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atomic.CompareAndSwapPointer() Function in Golang With Examples
  • Last Updated : 01 Apr, 2020

In Go language, atomic packages supply lower-level atomic memory that is helpful is implementing synchronization algorithms. The CompareAndSwapPointer() function in Go language is used to perform the compare and swap operation for a unsafe.Pointer value. This function is defined under the atomic package. Here, you need to import “sync/atomic” package in order to use these functions.

Syntax:

func CompareAndSwapPointer(addr *unsafe.Pointer, old, new unsafe.Pointer) (swapped bool)

Here, addr indicates address, old indicates unsafe.Pointer value that is the old swapped value which is returned from the SwapPointer operation, and new is the unsafe.Pointer new value that will swap itself from the old swapped value.

Note: (*unsafe.Pointer) is the pointer to a unsafe.Pointer value. And unsafe.Pointer type is helpful in enabling transitions between arbitrary types and builtin uintptr type. Moreover, unsafe is a package that is helpful in type safety of Go programs.

Return Value: It returns true if swapping is accomplished else it returns false.



Example 1:

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// Program to illustrate the usage of
// CompareAndSwapPointer function in Golang
  
// Including main package
package main
  
// Importing fmt, 
// sync/atomic and unsafe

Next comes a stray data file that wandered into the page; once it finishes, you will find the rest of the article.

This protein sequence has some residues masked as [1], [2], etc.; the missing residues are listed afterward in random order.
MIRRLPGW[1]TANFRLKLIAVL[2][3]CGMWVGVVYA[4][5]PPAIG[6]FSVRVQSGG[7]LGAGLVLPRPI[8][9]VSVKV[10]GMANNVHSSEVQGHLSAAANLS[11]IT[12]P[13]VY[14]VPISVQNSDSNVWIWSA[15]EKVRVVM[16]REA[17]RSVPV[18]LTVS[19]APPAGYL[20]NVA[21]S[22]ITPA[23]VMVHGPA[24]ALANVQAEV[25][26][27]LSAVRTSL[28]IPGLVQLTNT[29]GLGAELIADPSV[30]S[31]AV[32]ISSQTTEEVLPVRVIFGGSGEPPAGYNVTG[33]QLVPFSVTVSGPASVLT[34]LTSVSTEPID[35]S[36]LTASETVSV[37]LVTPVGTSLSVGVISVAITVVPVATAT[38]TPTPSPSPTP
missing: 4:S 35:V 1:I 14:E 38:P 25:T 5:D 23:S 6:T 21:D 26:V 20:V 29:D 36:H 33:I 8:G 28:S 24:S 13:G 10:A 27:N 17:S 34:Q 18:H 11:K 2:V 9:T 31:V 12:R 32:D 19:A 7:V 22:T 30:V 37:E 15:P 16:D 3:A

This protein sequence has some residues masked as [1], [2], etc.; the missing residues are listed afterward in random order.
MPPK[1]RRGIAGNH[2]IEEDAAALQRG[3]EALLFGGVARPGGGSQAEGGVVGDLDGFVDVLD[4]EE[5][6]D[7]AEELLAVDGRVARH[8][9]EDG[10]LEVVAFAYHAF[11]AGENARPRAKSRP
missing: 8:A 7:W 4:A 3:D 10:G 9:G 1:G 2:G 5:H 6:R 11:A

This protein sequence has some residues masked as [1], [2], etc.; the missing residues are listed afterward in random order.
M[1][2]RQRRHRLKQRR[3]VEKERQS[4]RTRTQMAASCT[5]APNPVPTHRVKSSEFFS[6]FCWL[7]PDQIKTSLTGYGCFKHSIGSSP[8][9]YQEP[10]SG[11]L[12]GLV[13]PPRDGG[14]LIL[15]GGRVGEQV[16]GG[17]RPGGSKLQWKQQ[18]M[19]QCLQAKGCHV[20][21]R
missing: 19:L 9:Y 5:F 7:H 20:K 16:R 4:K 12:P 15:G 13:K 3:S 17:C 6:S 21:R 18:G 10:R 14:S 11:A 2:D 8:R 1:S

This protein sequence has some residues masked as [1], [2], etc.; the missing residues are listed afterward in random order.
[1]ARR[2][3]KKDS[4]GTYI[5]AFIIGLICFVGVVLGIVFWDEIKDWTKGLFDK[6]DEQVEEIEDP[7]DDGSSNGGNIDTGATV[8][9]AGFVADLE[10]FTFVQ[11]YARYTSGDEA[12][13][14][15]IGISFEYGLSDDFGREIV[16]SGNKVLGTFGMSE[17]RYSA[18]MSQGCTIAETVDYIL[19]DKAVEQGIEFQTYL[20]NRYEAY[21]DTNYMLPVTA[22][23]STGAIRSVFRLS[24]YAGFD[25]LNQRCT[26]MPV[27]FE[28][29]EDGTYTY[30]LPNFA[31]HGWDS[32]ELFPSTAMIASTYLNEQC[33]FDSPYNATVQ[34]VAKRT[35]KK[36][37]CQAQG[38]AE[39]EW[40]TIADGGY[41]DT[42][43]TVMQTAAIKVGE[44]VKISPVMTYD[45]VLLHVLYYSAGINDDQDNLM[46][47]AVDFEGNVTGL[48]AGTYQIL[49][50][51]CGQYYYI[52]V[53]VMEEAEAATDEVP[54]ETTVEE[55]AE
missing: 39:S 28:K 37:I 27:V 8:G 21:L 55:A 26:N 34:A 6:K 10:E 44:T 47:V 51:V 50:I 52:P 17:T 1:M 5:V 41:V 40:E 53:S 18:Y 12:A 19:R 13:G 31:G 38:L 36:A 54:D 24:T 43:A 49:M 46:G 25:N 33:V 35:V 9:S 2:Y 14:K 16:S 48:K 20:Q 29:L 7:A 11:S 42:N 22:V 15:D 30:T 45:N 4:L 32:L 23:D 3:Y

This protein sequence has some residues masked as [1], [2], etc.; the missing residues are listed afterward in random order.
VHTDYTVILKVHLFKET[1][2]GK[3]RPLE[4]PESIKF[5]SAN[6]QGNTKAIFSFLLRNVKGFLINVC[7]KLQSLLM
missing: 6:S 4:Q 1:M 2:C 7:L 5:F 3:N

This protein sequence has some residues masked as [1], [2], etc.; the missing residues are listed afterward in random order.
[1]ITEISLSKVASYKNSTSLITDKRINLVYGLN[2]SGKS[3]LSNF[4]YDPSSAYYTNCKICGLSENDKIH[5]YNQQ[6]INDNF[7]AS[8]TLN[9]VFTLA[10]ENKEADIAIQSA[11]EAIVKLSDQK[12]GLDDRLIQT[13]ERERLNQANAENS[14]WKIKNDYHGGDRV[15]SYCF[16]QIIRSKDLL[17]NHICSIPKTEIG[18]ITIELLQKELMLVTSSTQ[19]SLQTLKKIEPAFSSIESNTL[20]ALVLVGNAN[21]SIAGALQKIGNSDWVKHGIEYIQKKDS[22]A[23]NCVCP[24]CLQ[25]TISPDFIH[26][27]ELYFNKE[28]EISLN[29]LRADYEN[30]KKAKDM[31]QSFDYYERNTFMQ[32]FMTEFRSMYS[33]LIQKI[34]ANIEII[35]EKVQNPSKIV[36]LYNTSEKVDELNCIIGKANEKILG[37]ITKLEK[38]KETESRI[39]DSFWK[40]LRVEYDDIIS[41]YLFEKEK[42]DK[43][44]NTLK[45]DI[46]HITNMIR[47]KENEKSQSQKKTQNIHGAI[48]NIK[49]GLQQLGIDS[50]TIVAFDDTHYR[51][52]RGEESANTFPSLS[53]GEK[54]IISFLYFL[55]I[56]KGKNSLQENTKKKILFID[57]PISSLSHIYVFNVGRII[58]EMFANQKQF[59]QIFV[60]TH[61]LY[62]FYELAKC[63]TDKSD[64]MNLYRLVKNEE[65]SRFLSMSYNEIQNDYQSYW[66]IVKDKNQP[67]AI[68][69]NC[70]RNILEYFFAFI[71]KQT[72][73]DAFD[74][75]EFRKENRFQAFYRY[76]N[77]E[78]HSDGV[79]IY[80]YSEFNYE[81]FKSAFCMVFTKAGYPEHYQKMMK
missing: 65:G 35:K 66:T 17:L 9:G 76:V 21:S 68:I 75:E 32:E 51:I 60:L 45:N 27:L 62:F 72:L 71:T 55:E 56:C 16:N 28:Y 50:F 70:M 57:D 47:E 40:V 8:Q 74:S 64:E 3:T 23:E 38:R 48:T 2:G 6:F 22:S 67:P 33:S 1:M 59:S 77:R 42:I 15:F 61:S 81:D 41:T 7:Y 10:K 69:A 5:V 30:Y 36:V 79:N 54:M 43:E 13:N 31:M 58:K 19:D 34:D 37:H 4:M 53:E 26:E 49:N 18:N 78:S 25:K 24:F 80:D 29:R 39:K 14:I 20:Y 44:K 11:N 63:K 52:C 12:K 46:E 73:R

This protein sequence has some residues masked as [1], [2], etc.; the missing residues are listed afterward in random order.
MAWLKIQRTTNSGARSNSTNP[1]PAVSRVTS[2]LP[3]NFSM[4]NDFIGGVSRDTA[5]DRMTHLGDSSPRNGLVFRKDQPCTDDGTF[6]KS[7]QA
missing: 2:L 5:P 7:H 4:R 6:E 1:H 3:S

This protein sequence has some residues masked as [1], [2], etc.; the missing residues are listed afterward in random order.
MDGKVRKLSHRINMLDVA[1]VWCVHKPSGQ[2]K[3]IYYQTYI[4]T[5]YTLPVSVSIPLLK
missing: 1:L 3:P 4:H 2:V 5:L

import (
    "fmt"
    "sync/atomic"
    "unsafe"
)
  
// Defining a struct type P
type P struct{ x, y, z int }
  
// Declaring pointer 
// to P struct type
var pP *P
  
// Main function
func main() {
  
    // Defining addr unsafe.Pointer
    var unsafe1 = (*unsafe.Pointer)(unsafe.Pointer(&pP))
  
    // Old unsafe pointer
    var sy P
  
    // Defining new unasfe.pointer
    px := atomic.SwapPointer(
        unsafe1, unsafe.Pointer(&sy))
  
    // Calling CompareAndSwapPointer 
    // method with its parameters
    y := atomic.CompareAndSwapPointer(
        unsafe1, unsafe.Pointer(&sy), px)
  
    // Returns true if 
    // swapped else false
    fmt.Println(y)
}

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Output:

true

Example 2:

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// Program to illustrate the usage of
// CompareAndSwapPointer function in Golang
  
// Including main package
package main
  
// importing fmt, 
// sync/atomic and unsafe
import (
    "fmt"
    "sync/atomic"
    "unsafe"
)
  
// Defining a struct type P
type P struct{ x, y, z int }
  
// Declaring pointer to P struct type
var pP *P
  
// Main function
func main() {
  
    // Defining addr unsafe.Pointer
    var unsafe1 = (*unsafe.Pointer)(unsafe.Pointer(&pP))
  
    // Old unsafe pointer
    var sy P
  
    // Defining new unasfe.pointer
    px := atomic.SwapPointer(
        unsafe1, unsafe.Pointer(&sy))
  
    // Calling CompareAndSwapPointer
    // method with its parameters
    y := atomic.CompareAndSwapPointer(
        unsafe1, px, unsafe.Pointer(&sy))
  
    // Returns true if 
    // swapped else false
    fmt.Println(y)
}

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Output:

false

In the above example, Swapping is not performed as the old value here in the CompareAndSwapPointer() method must be the value returned from the SwapPointer() method but here old value is different so false is returned from the above code.




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